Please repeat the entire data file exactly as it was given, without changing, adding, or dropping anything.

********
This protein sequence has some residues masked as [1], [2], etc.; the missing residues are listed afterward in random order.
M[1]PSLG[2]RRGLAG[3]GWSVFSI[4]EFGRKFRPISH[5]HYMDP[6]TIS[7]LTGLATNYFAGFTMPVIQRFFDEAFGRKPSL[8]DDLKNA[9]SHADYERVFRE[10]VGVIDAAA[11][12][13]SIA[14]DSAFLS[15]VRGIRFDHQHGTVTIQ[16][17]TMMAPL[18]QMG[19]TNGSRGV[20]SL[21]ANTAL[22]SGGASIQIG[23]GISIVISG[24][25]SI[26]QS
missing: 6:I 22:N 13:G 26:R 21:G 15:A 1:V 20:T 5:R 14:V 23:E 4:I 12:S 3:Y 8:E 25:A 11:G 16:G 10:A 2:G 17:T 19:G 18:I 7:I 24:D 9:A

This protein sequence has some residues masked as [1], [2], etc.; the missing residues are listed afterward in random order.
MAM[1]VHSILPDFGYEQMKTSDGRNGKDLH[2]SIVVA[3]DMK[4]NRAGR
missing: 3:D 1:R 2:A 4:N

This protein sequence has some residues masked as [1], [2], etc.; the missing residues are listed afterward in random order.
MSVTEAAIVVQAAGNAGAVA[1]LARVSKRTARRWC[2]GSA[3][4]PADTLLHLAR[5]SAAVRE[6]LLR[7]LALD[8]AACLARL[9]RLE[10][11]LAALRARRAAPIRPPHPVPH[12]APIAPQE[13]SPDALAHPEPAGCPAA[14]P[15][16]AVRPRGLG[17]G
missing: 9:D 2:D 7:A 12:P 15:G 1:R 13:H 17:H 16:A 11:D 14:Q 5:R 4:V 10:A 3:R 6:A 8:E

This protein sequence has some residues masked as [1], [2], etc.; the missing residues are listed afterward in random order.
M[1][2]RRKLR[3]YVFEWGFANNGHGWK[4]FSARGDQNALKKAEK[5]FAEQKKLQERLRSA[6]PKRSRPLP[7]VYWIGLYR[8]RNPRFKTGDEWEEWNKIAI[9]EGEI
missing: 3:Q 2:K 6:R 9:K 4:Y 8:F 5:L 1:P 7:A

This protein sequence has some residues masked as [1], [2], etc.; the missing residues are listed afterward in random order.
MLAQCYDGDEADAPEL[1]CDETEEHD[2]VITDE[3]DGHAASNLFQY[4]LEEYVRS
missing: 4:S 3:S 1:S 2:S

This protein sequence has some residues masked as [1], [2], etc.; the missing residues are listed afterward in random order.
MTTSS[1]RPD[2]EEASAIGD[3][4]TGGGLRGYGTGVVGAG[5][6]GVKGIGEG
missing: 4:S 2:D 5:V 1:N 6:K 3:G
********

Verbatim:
This protein sequence has some residues masked as [1], [2], etc.; the missing residues are listed afterward in random order.
M[1]PSLG[2]RRGLAG[3]GWSVFSI[4]EFGRKFRPISH[5]HYMDP[6]TIS[7]LTGLATNYFAGFTMPVIQRFFDEAFGRKPSL[8]DDLKNA[9]SHADYERVFRE[10]VGVIDAAA[11][12][13]SIA[14]DSAFLS[15]VRGIRFDHQHGTVTIQ[16][17]TMMAPL[18]QMG[19]TNGSRGV[20]SL[21]ANTAL[22]SGGASIQIG[23]GISIVISG[24][25]SI[26]QS
missing: 6:I 22:N 13:G 26:R 21:G 15:A 1:V 20:T 5:R 14:V 23:E 4:I 12:S 3:Y 8:E 25:A 11:G 16:G 10:A 2:G 17:T 19:G 18:I 7:I 24:D 9:A

This protein sequence has some residues masked as [1], [2], etc.; the missing residues are listed afterward in random order.
MAM[1]VHSILPDFGYEQMKTSDGRNGKDLH[2]SIVVA[3]DMK[4]NRAGR
missing: 3:D 1:R 2:A 4:N

This protein sequence has some residues masked as [1], [2], etc.; the missing residues are listed afterward in random order.
MSVTEAAIVVQAAGNAGAVA[1]LARVSKRTARRWC[2]GSA[3][4]PADTLLHLAR[5]SAAVRE[6]LLR[7]LALD[8]AACLARL[9]RLE[10][11]LAALRARRAAPIRPPHPVPH[12]APIAPQE[13]SPDALAHPEPAGCPAA[14]P[15][16]AVRPRGLG[17]G
missing: 9:D 2:D 7:A 12:P 15:G 1:R 13:H 17:H 16:A 11:D 14:Q 5:R 4:V 10:A 3:R 6:A 8:E

This protein sequence has some residues masked as [1], [2], etc.; the missing residues are listed afterward in random order.
M[1][2]RRKLR[3]YVFEWGFANNGHGWK[4]FSARGDQNALKKAEK[5]FAEQKKLQERLRSA[6]PKRSRPLP[7]VYWIGLYR[8]RNPRFKTGDEWEEWNKIAI[9]EGEI
missing: 3:Q 2:K 6:R 9:K 4:Y 8:F 5:L 1:P 7:A

This protein sequence has some residues masked as [1], [2], etc.; the missing residues are listed afterward in random order.
MLAQCYDGDEADAPEL[1]CDETEEHD[2]VITDE[3]DGHAASNLFQY[4]LEEYVRS
missing: 4:S 3:S 1:S 2:S

This protein sequence has some residues masked as [1], [2], etc.; the missing residues are listed afterward in random order.
MTTSS[1]RPD[2]EEASAIGD[3][4]TGGGLRGYGTGVVGAG[5][6]GVKGIGEG
missing: 4:S 2:D 5:V 1:N 6:K 3:G